Roger Clemens' MVP Baseball

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Roger Clemens' MVP Baseball
Cover art
Roger Clemens' MVP Baseball cover art
Developer(s) Sculptured Software
Publisher(s) Acclaim
LJN
Flying Edge
Composer(s) Kingsley Thurber[1] (Super NES)
Platform(s) NES (1991), Super NES (1992, 1993), Sega Genesis (1992), Game Boy (1992, 1993)
Release date(s) 1991, 1992, 1993
Genre(s) Traditional baseball simulation
Mode(s) Single-player, multiplayer
Distribution Cartridge

Roger Clemens' MVP Baseball was a baseball video game released in North America during the years of 1991 and 1992 for the NES, Game Boy, Super NES, and Sega Genesis. All of the ballplayers have the likenesses and abilities of the 1991 Major League Baseball players they represent. However, since the game is not licensed by the Major League Baseball Players Association, the only player whose name appears in the game is, of course, AL Cy Young Award Winner Roger Clemens. The 26 teams featured in the game correspond to the 1991 MLB teams as well, though team nicknames have been changed due to the lack of an MLB license as well.

The game was released in Japan as MVP Baseball (MVPベースボール?).

Kingsley Thurber, the composer for Roger Clemens' MVP Baseball, also did the music for the Super NES version of Mortal Kombat along with Virtual Bart, Looney Tunes Basketball and various WWF video games.[2]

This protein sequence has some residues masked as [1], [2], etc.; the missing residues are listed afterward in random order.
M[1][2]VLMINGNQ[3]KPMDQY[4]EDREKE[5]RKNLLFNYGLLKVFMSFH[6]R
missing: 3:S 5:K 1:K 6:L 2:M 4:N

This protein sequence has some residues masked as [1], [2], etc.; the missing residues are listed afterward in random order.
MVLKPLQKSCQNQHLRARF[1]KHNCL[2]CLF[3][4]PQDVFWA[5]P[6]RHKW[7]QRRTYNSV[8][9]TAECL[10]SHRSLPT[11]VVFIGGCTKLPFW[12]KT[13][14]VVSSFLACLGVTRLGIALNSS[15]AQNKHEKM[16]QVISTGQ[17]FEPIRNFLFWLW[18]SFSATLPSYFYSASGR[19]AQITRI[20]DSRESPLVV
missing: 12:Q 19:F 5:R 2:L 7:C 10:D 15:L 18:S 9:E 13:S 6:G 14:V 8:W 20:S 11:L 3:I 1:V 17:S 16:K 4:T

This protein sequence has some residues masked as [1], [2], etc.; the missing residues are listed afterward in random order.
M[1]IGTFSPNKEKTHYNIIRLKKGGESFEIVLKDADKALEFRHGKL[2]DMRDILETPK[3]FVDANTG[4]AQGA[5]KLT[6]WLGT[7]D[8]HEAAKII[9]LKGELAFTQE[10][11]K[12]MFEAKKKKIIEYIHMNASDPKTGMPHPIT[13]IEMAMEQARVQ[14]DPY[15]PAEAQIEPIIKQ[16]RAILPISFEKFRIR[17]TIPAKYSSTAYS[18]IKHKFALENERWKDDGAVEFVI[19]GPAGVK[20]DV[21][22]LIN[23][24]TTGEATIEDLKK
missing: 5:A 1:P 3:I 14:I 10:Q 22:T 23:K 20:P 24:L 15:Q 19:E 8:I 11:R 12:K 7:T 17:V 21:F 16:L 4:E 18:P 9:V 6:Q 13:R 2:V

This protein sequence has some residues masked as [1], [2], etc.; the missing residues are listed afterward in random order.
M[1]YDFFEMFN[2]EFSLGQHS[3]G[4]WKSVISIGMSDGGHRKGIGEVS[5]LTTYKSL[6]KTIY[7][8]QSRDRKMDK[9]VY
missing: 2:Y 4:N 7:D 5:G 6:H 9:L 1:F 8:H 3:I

Gameplay[edit]

In 1993, the game was released in Japan. The game was only published for Nintendo's Game Boy and Super NES platforms. The game features 26 teams to use, an exhibition mode and a regular season mode consisting of 162 games. The game allowed players to "save" their career progress by giving them a password. Players had to memorize it and enter it at the menu screen when they wanted to continue the season.

By pushing a certain sequence of buttons on the Super NES version, a screen can be accessed where the variables for offense (pitchers/runners) and defense (fielding) can be edited. Another test mode can be found by virtue of using either Game Genie or Pro Action Replay on the Super NES version; which acts more like a traditional cheat menu then the debug menu.[3]

The Super NES controls puts more emphasis on defense rather than offense as the majority of possible move combinations correspond to pitching a baseball to the batter. Base running is considered to be of secondary importance in the game while batting is considered to be simple by Super NES standards.[4]

Criticism[edit]

Roger Clemens' MVP Baseball is scolded for having an inferior sense of gameplay to Bases Loaded 2; which was also a baseball game featuring an entirely fictional cast of ballplayers. The confusing angles for fielding essentially ruin the enjoyment of following the ball's shadow in order to put out a runner.[5]

Player Name Humor[edit]

While many of the fictional players in the game have names that are simply mutations of their real names (ie "Gaddox" and "Fieldman" are Greg Maddux and Cecil Fielder respectively),[6] the game programmers appear to have had a bit of fun with some of them, poking fun at the names of some of the real players they are intended to represent. Some examples follow below:

References[edit]